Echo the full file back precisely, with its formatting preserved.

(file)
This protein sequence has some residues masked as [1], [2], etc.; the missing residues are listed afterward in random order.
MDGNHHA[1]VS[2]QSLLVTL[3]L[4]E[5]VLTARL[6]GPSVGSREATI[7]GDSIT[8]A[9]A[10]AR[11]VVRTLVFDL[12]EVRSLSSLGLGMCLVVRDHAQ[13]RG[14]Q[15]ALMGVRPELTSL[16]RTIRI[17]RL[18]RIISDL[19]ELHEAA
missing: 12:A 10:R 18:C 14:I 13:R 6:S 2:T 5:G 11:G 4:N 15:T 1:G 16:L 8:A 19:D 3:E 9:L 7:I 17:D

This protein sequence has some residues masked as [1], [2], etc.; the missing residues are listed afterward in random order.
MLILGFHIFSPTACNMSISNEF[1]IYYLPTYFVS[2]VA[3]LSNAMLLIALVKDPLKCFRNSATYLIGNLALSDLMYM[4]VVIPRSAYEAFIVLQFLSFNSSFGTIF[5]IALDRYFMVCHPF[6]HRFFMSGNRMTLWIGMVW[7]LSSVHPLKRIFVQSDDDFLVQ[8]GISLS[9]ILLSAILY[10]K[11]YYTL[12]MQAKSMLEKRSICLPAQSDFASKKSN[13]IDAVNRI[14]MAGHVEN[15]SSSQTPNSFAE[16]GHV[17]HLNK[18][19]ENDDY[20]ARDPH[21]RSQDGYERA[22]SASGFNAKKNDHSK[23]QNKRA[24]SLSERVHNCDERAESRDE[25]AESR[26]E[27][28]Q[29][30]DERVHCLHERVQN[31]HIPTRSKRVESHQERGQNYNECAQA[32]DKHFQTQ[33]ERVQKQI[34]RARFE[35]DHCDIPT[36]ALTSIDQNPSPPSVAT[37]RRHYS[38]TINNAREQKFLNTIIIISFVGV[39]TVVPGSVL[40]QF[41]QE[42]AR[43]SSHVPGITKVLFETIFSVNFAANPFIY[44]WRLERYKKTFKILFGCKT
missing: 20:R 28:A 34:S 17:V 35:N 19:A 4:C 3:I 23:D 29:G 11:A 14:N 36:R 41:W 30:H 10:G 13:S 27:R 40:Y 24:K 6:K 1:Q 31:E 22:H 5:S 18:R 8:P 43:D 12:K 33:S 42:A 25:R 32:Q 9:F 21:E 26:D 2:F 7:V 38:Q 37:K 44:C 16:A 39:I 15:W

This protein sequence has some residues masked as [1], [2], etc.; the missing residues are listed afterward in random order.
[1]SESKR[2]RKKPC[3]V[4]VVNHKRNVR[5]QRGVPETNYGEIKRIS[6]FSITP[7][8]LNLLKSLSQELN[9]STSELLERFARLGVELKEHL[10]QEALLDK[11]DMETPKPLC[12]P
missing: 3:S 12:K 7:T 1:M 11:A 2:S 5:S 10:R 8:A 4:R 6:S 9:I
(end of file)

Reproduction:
This protein sequence has some residues masked as [1], [2], etc.; the missing residues are listed afterward in random order.
MDGNHHA[1]VS[2]QSLLVTL[3]L[4]E[5]VLTARL[6]GPSVGSREATI[7]GDSIT[8]A[9]A[10]AR[11]VVRTLVFDL[12]EVRSLSSLGLGMCLVVRDHAQ[13]RG[14]Q[15]ALMGVRPELTSL[16]RTIRI[17]RL[18]RIISDL[19]ELHEAA
missing: 12:A 10:R 18:C 14:I 13:R 6:S 2:T 5:G 11:G 4:N 15:T 1:G 16:L 8:A 19:D 3:E 9:L 7:I 17:D

This protein sequence has some residues masked as [1], [2], etc.; the missing residues are listed afterward in random order.
MLILGFHIFSPTACNMSISNEF[1]IYYLPTYFVS[2]VA[3]LSNAMLLIALVKDPLKCFRNSATYLIGNLALSDLMYM[4]VVIPRSAYEAFIVLQFLSFNSSFGTIF[5]IALDRYFMVCHPF[6]HRFFMSGNRMTLWIGMVW[7]LSSVHPLKRIFVQSDDDFLVQ[8]GISLS[9]ILLSAILY[10]K[11]YYTL[12]MQAKSMLEKRSICLPAQSDFASKKSN[13]IDAVNRI[14]MAGHVEN[15]SSSQTPNSFAE[16]GHV[17]HLNK[18][19]ENDDY[20]ARDPH[21]RSQDGYERA[22]SASGFNAKKNDHSK[23]QNKRA[24]SLSERVHNCDERAESRDE[25]AESR[26]E[27][28]Q[29][30]DERVHCLHERVQN[31]HIPTRSKRVESHQERGQNYNECAQA[32]DKHFQTQ[33]ERVQKQI[34]RARFE[35]DHCDIPT[36]ALTSIDQNPSPPSVAT[37]RRHYS[38]TINNAREQKFLNTIIIISFVGV[39]TVVPGSVL[40]QF[41]QE[42]AR[43]SSHVPGITKVLFETIFSVNFAANPFIY[44]WRLERYKKTFKILFGCKT
missing: 20:R 28:A 34:S 17:V 35:N 19:A 4:C 3:I 23:D 29:G 11:A 14:N 36:R 41:W 30:H 10:G 13:S 27:R 40:Y 24:K 6:K 1:Q 31:E 22:H 5:S 18:R 8:P 43:D 12:K 33:S 42:A 25:R 32:Q 9:F 21:E 26:D 2:F 7:V 38:Q 37:K 44:C 16:A 39:I 15:W

This protein sequence has some residues masked as [1], [2], etc.; the missing residues are listed afterward in random order.
[1]SESKR[2]RKKPC[3]V[4]VVNHKRNVR[5]QRGVPETNYGEIKRIS[6]FSITP[7][8]LNLLKSLSQELN[9]STSELLERFARLGVELKEHL[10]QEALLDK[11]DMETPKPLC[12]P
missing: 3:S 12:K 7:T 1:M 11:A 2:S 5:S 10:R 8:A 4:R 6:S 9:I